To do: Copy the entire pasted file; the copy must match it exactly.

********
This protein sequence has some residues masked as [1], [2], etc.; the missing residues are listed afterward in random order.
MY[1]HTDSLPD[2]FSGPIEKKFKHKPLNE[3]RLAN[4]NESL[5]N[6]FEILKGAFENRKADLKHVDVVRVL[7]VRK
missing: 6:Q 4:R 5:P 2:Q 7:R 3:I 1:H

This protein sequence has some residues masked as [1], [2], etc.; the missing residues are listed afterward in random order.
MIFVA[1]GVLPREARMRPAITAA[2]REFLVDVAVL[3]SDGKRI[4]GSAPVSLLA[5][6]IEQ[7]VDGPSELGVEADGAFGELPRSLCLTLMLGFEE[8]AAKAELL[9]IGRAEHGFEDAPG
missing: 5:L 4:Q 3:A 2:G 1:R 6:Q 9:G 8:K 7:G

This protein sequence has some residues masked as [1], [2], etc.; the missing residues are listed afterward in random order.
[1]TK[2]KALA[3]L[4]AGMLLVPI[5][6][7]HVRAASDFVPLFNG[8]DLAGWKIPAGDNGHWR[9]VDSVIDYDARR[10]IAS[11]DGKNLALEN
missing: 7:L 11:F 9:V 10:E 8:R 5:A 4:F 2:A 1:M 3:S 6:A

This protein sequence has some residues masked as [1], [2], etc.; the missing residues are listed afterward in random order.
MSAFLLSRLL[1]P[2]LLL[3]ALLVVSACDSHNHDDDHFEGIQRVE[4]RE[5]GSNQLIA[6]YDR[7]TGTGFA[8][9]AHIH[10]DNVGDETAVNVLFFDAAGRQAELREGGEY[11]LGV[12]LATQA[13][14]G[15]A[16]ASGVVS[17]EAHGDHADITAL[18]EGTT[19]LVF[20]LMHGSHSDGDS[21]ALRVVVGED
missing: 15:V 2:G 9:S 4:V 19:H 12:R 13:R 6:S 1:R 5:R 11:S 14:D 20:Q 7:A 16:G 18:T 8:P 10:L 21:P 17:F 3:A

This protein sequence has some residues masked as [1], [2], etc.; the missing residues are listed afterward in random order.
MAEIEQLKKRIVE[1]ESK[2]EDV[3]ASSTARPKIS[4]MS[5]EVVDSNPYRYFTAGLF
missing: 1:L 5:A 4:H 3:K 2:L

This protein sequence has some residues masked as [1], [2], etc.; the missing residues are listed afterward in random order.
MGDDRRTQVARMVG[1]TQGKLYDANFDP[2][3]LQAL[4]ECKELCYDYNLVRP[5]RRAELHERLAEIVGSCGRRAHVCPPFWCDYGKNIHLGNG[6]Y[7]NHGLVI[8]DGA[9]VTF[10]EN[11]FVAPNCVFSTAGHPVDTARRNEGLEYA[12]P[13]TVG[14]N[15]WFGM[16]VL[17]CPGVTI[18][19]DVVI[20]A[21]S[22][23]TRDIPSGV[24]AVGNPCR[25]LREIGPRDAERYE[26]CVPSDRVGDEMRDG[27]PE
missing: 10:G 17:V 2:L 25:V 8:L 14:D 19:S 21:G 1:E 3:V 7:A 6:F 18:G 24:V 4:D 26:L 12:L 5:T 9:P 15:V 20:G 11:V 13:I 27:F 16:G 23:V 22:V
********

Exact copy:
This protein sequence has some residues masked as [1], [2], etc.; the missing residues are listed afterward in random order.
MY[1]HTDSLPD[2]FSGPIEKKFKHKPLNE[3]RLAN[4]NESL[5]N[6]FEILKGAFENRKADLKHVDVVRVL[7]VRK
missing: 6:Q 4:R 5:P 2:Q 7:R 3:I 1:H

This protein sequence has some residues masked as [1], [2], etc.; the missing residues are listed afterward in random order.
MIFVA[1]GVLPREARMRPAITAA[2]REFLVDVAVL[3]SDGKRI[4]GSAPVSLLA[5][6]IEQ[7]VDGPSELGVEADGAFGELPRSLCLTLMLGFEE[8]AAKAELL[9]IGRAEHGFEDAPG
missing: 5:L 4:Q 3:A 2:G 1:R 6:Q 9:G 8:K 7:G

This protein sequence has some residues masked as [1], [2], etc.; the missing residues are listed afterward in random order.
[1]TK[2]KALA[3]L[4]AGMLLVPI[5][6][7]HVRAASDFVPLFNG[8]DLAGWKIPAGDNGHWR[9]VDSVIDYDARR[10]IAS[11]DGKNLALEN
missing: 7:L 11:F 9:V 10:E 8:R 5:A 4:F 2:A 1:M 3:S 6:A

This protein sequence has some residues masked as [1], [2], etc.; the missing residues are listed afterward in random order.
MSAFLLSRLL[1]P[2]LLL[3]ALLVVSACDSHNHDDDHFEGIQRVE[4]RE[5]GSNQLIA[6]YDR[7]TGTGFA[8][9]AHIH[10]DNVGDETAVNVLFFDAAGRQAELREGGEY[11]LGV[12]LATQA[13][14]G[15]A[16]ASGVVS[17]EAHGDHADITAL[18]EGTT[19]LVF[20]LMHGSHSDGDS[21]ALRVVVGED
missing: 15:V 2:G 9:S 4:V 19:H 12:R 13:R 6:S 1:R 5:R 11:S 14:D 20:Q 7:A 16:G 18:T 8:P 10:L 21:P 17:F 3:A

This protein sequence has some residues masked as [1], [2], etc.; the missing residues are listed afterward in random order.
MAEIEQLKKRIVE[1]ESK[2]EDV[3]ASSTARPKIS[4]MS[5]EVVDSNPYRYFTAGLF
missing: 1:L 5:A 4:H 3:K 2:L

This protein sequence has some residues masked as [1], [2], etc.; the missing residues are listed afterward in random order.
MGDDRRTQVARMVG[1]TQGKLYDANFDP[2][3]LQAL[4]ECKELCYDYNLVRP[5]RRAELHERLAEIVGSCGRRAHVCPPFWCDYGKNIHLGNG[6]Y[7]NHGLVI[8]DGA[9]VTF[10]EN[11]FVAPNCVFSTAGHPVDTARRNEGLEYA[12]P[13]TVG[14]N[15]WFGM[16]VL[17]CPGVTI[18][19]DVVI[20]A[21]S[22][23]TRDIPSGV[24]AVGNPCR[25]LREIGPRDAERYE[26]CVPSDRVGDEMRDG[27]PE
missing: 10:G 17:V 2:L 25:V 8:L 14:D 19:S 21:G 1:E 3:V 7:A 6:F 18:G 24:V 4:D 26:L 12:L 5:T 9:P 15:V 20:G 11:V 13:I 27:F 16:G 23:V 22:V